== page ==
An unexpected simplification windfall?

Brian Spence

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The increased pension flexibility likely to be available after April 2006 may well provide an unexpected lifeline for the sponsoring employers of many of the UK’s beleaguered final salary pension schemes as well as result in increased choice for their scheme members. It is likely that the new regulations will permit occupational pension schemes to provide higher levels of tax free cash, for a significant number of members, than would be available under current regulations, which could in turn mean that the cost of providing the total benefits is lower.

However, the new regulations will not automatically apply to schemes but will have to be incorporated in to the individual scheme rules which will require early investigation and expert guidance.

So what might be the potential financial impact and what issues need to be addressed?

Martin is a Director of a medium sized engineering business which this year closed its final salary pension scheme to new entrants in a bid to control the ever escalating scheme costs. Martin, however, will have completed 20 years service when he reaches age 65 in 5 years time. The scheme accrues benefits based upon 1/60 ths of basic salary for each year of service. If Martins’ salary is £60,000 per annum at that time, and assuming he remains in service until age 65, he will receive a pension of £20,000 per annum.

In this scheme, tax free cash is available by commutation of pension benefit and would be based upon 3/80 ths of basic salary for each year of pensionable service. This would equate to a lump sum of £45,000. Based upon a commutation factor of 12:1 Martin would have to give up £3,750 per annum of pension in exchange for his cash entitlement, leaving him with a residual pension of £16,250 pa plus his £45,000 of tax free cash.

If we value the benefits using the new simplification regulations a pension of £20,000 per annum would equate, at a 20:1 conversion rate, to a value £400,000. However under the post April 2006 rules the TFC would not be £100,000 (i.e. 25% of the fund), but would be calculated using the formula C ÷ (1 + 0.15 x C) x pre-commutation pension, where C is the commutation factor. This would mean that the TFC entitlement under this example would be £85,714. As members tend to seek to maximise the level of lump sum cash available from their pension scheme this improvement in tax free cash is likely to be something which could be attractive to Martin. In reality, how valuable this cash proves to be depends to a great extent on the scheme cash commutation factor used and the age and marital status of the member at the time the cash is being taken.

If we continue to apply a commutation factor of 12:1 the £85,714 of cash would cost Martin £7,143 per annum of his pension, with all its associated ‘bells and whistles’ such as escalation and spouses benefits. Clearly the cash value obtained does not reflect the cost of securing the equivalent benefit in the open market. Indeed based upon the best annuity rates currently available £85,714 would secure a joint life escalating pension of below £3,900 pa. Martin will need to consider how likely he will be to be able to generate an investment return of over 8% pa from his tax free cash to match the scheme pension benefit he is foregoing.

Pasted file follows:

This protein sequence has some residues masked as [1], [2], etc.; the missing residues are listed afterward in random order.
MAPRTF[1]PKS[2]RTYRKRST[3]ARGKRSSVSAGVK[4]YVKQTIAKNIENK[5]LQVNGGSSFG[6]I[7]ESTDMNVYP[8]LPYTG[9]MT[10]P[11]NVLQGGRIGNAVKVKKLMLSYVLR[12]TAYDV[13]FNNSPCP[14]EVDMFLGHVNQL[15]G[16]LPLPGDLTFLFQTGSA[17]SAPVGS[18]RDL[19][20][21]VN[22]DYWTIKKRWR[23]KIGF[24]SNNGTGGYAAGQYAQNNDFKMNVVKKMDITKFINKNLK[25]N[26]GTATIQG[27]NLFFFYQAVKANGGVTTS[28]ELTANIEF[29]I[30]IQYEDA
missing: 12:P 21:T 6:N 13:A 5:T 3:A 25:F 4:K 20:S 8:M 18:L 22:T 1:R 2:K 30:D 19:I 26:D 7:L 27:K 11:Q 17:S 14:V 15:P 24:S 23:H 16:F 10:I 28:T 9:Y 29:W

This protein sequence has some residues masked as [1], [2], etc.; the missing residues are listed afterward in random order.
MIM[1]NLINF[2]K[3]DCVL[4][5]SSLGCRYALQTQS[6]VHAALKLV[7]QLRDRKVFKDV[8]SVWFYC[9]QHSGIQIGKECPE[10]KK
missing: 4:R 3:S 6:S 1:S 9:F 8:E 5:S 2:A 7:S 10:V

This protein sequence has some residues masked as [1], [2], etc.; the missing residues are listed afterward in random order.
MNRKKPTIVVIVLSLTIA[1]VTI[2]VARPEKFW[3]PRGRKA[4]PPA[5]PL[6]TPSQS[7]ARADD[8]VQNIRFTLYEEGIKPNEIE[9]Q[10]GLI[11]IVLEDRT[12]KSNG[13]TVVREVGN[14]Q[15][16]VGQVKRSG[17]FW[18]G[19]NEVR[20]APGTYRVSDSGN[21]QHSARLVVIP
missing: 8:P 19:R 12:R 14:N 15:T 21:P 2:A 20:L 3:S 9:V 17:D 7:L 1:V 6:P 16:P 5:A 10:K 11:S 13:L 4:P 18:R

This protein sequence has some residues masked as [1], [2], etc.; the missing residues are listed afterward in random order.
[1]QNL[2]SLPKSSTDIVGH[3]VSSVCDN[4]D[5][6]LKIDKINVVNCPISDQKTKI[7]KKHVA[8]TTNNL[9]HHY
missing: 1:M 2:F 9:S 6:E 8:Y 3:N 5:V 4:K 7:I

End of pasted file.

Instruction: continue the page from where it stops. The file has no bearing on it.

A lower commutation factor such as 9:1, which is still commonly used in many schemes at age 65, would widen the gap further with Martin’s maximum TFC entitlement reducing to £76,596 and therefore, if taken, the residual pension reducing from £20,000 per annum to below £11,500 pa. Removing a scheme liability for £8,500 pa of pension at a cost of £76,596 may look like good value from the sponsoring employers’ perspective but may not be quite so attractive from the members’ point of view and trustees will need to establish their approach to ensuring ‘fair value.’

Early examination of the scheme rules and the potential impact of any changes will be required and the scheme sponsor and trustees will need to establish a mutually acceptable approach and to ensure that it is consistently applied across the scheme.

It may also be more attractive for members of final salary pension schemes to fund for additional TFC separately through some sort of money purchase top up arrangement rather than via commutation. This will have an impact on future scheme benefit and contribution design. Using member contributions in this way does appear to offer the considerable attractions of tax relief and tax advantaged investment return all with the ultimate benefits available in the form of a tax free lump sum.

There are undoubtedly benefits to be derived for all concerned as a result of the new regulations providing equitable solutions can be achieved. At a time when the Finance Directors of many of these businesses are looking for ways to reduce the impact of funding shortfalls this could be achieved with a parallel member benefit. IFA’s in conjunction with their actuarial partners are ideally placed to assist with innovative solutions.

David Davison is a Director at Spence & Partners, independent actuaries and consultants in Scotland and Northern Ireland.


Published in Financial Solutions Magazine May 2005

Brian Spence

Post by Brian Spence

Fellow of the Institute and Faculty of Actuaries and Society of Actuaries in Ireland, scheme actuary, professional pension trustee